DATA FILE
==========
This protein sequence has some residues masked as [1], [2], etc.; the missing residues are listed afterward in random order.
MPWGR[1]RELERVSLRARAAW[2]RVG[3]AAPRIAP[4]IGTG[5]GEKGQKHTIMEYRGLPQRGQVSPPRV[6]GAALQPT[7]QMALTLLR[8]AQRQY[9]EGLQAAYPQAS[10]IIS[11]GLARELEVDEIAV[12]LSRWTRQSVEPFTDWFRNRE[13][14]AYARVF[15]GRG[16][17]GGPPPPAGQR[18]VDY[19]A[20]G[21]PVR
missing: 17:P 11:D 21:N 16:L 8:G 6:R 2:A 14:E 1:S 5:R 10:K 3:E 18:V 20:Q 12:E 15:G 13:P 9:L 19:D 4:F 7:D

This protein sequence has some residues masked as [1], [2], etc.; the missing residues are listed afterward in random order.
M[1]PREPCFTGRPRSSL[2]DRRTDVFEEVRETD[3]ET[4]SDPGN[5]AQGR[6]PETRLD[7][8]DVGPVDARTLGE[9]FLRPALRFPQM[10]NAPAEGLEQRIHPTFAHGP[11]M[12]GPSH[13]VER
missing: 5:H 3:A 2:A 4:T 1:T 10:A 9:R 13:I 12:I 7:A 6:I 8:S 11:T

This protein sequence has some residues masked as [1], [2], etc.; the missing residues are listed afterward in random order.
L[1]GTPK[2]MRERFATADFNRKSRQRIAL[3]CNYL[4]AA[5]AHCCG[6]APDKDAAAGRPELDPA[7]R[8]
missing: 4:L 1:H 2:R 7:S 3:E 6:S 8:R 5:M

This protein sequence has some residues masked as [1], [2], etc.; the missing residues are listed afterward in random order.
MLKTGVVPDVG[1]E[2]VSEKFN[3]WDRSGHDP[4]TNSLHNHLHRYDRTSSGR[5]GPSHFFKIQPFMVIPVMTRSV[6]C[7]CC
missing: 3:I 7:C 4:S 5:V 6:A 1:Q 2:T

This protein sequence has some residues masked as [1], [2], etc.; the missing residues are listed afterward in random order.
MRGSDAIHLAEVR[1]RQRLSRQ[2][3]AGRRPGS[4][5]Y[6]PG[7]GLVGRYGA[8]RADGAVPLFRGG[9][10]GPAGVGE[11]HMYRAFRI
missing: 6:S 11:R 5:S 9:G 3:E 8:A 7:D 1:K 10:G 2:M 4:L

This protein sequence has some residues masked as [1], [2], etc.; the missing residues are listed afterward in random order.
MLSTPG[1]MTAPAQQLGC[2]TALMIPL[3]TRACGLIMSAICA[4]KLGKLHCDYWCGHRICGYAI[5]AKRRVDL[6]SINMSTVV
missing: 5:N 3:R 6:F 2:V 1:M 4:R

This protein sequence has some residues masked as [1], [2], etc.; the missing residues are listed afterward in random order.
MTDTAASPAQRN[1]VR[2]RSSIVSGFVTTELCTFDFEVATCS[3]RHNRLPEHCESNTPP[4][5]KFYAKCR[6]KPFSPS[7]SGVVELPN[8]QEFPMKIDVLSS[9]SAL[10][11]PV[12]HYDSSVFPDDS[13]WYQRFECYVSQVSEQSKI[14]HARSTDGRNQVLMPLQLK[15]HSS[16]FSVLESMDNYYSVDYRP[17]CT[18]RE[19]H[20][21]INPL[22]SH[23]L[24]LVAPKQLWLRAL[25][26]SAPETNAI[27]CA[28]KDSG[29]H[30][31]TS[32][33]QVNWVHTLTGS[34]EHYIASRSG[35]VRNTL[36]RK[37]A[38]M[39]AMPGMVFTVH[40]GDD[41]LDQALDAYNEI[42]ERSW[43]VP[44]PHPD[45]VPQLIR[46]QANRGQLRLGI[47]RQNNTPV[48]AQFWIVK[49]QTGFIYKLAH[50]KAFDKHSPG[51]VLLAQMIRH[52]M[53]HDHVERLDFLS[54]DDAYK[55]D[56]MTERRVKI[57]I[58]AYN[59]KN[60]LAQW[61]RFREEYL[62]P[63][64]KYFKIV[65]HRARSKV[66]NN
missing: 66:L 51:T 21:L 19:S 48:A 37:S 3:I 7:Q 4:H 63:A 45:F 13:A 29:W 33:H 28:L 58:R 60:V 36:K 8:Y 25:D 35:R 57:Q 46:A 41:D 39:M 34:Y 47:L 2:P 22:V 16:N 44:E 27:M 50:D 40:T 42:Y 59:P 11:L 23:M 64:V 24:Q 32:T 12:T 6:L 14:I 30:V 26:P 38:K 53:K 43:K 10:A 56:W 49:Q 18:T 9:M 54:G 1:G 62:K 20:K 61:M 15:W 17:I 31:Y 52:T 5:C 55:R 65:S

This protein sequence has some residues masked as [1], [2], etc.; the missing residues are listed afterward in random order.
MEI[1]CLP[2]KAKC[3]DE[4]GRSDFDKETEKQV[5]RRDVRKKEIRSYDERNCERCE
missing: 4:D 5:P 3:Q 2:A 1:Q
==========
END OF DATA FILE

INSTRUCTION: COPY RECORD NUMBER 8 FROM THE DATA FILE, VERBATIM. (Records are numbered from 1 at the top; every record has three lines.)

This protein sequence has some residues masked as [1], [2], etc.; the missing residues are listed afterward in random order.
MEI[1]CLP[2]KAKC[3]DE[4]GRSDFDKETEKQV[5]RRDVRKKEIRSYDERNCERCE
missing: 4:D 5:P 3:Q 2:A 1:Q